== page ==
Wednesday, May 21, 2014

Maker Faire finds

This weekend was Maker Faire, the annual Mecca for inventors, tinkerers, crafters, and other propeller-heads from around the world. Our friend Tim O'Reilly, whose company runs the Faire, affectionately calls members of this community the "alpha-geeks."

While we've attended (and exhibited!) at the Faire before, the past couple of years my focus has been on educational technologies – this year, biology and robotics in particular.

These were my top finds:

3D cells from molding clay
My absolute favorite were these simple, beautiful cell models children could mold in minutes using standard Crayola ModelMagic molding clay. We invited the folks at GalaxyGoo come run a lesson at Sesat School!

Photo source: GalaxyGoo / Flickr
iPad microscope
Folks at the Fletcher Lab at UC Berkeley demonstrated CellScope, a cool iPad stand that turns the iPad into a graphically enticing, easy-to-use microscope capable of recording images and video. One of the few educational uses of tablets I've seen so far, that really make sense. The CellScope stands are not available commercially yet, but hopefully will soon.

Photo source: CellScope
Robot starter kit
Out of several robot construction kits, Vex and Makeblock looked best. Their robots are robust (we tested chucking one of the Vexes around a bit and managed to make no irreparable damage) and can be controlled both manually and programmatically. Vex also runs competitions for schools. We're going to start with Makeblock, but I'm thinking to get a Vex kit as well, for comparison.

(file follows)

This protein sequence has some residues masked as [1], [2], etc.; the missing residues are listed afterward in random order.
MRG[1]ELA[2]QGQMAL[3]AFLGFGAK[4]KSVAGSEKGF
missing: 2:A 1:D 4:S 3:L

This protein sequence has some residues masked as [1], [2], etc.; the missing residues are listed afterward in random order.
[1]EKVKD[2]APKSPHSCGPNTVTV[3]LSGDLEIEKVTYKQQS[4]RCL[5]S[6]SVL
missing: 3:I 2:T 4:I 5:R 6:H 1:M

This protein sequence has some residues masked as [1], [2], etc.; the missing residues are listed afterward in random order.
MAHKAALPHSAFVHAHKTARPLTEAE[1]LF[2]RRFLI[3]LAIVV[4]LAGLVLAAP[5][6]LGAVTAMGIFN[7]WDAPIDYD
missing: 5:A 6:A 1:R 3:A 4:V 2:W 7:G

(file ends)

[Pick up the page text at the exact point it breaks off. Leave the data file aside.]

Submarine drone
We've promised the children that our annual treasure hunt will eventually lead to real treasure. The problem is most undiscovered treasure is located at the bottom of the ocean in hard-to-access shipwrecks. One of the ways to get to them is by way of remote-controlled submarine. My dream was to build one when I was a child! The OpenRov underwater robot is a candidate solution. We met the founders of this Berkeley startup at last year's Maker Faire, and they are great. This year we stopped by their exhibit to discuss launching one of their submarines to explore the Big Sur coastal waters by way of a flying drone – an experiment that could lead us closer to the eventual dream of finding submerged treasure.